Catalan president Quim Torra signed a new decree on Tuesday appointing his cabinet ministers. Excluded from this new list were the names vetoed by the Spanish government which —thanks to the powers granted by direct rule— decided that prisoners and exiles could not be part of Torra’s administration and refused make them official by blocking the publication of their appointments in Catalonia’s official Gazette.
With the addition of Alba Vergés in the Health Ministry, Laura Borràs in Culture, Damià Calvet in Territory, and Àngels Chacón in Business, and the shift of Elsa Artadi to the Department of the Presidency, Torra overcame all the legal obstacles to forming a government, and forced the lifting of direct rule and the abusive intervention of Catalan self-government via Article 155 of the Spanish Constitution. It is a necessary step and a show of responsibility by the president, who had already exposed the Spanish government and now will be able to continue the legal battle in court while the new Catalan administration takes over and sets in gear new governmental actions after five months of paralysis and usurpation.
The recovery of self-government is a widely shared desire in Catalan society, which had been living under the sine die continuation of Article 155, a situation that threatened basic pillars of our nation such, as the school system, the police force, and public media outlets. Now will be the moment to take stock of the disaster and to rebuild the damaged structures. But, above all, it will be the moment to put the focus back on self-government, to show in a practical sense that it is very different to be governed from Madrid than from Barcelona. From this point of view, this government must also be exceptional in its technical and political abilities, because it will have to face an enormous challenge. The classic saying of socialist leader Rafael Campalans, "politics is pedagogy", will take on a special meaning under these circumstances. The presence of six women cabinet members out of 14, after the mere three initially named, is good news in light of this.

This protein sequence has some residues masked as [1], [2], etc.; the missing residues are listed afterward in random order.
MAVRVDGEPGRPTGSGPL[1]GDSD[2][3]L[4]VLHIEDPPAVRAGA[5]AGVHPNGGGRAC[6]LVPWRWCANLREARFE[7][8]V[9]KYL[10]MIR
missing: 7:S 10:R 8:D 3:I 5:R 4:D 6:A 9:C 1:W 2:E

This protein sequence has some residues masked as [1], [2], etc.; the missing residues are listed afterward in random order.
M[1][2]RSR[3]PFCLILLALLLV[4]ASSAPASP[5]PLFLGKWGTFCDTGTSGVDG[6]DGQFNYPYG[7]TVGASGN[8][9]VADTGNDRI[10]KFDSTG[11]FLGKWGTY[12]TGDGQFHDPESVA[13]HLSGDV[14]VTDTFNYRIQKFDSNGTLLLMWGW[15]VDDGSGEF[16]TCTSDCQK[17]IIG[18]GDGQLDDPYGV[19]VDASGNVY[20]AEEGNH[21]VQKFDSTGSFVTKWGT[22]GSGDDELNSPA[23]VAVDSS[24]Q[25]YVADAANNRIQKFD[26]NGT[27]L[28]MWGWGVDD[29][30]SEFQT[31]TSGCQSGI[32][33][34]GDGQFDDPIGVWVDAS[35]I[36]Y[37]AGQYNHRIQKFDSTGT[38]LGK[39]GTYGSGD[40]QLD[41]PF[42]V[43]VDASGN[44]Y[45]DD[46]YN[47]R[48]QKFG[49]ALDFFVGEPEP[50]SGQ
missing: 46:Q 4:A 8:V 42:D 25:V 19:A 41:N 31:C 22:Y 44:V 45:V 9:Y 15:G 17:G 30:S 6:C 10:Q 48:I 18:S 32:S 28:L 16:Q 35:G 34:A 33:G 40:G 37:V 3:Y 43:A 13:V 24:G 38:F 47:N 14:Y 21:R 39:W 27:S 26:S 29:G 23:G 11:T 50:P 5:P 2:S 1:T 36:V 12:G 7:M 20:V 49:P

The formation of an effective government comes just hours before a debate on a no-confidence vote begins in Madrid to bring down the government of Mariano Rajoy, a vote that could make socialist Pedro Sánchez the next Spanish PM. If this change becomes reality, a new political climate will be a possibility. President Torra ably played the calendar in the face of this possibility: if Sánchez is president, he will have no excuse not to receive the Catalan leader in the Moncloa and start a fresh chapter. Once again, it is necessary to prove to the world that the rejection of dialogue does not come from the Catalan side of the conflict. The ball will now be in Spain's court.
Finally, the time has come for Catalan politics to adapt to reality, occupy all possible seats of power, and take advantage of the opportunities offered by both the Spanish legal train wreck in Europe and the new scenario that could open up within Spain. Politics requires an awareness of one's own strengths as well as the weaknesses of one’s opponent. And overestimating one thing or underestimating the other are usually a mistake.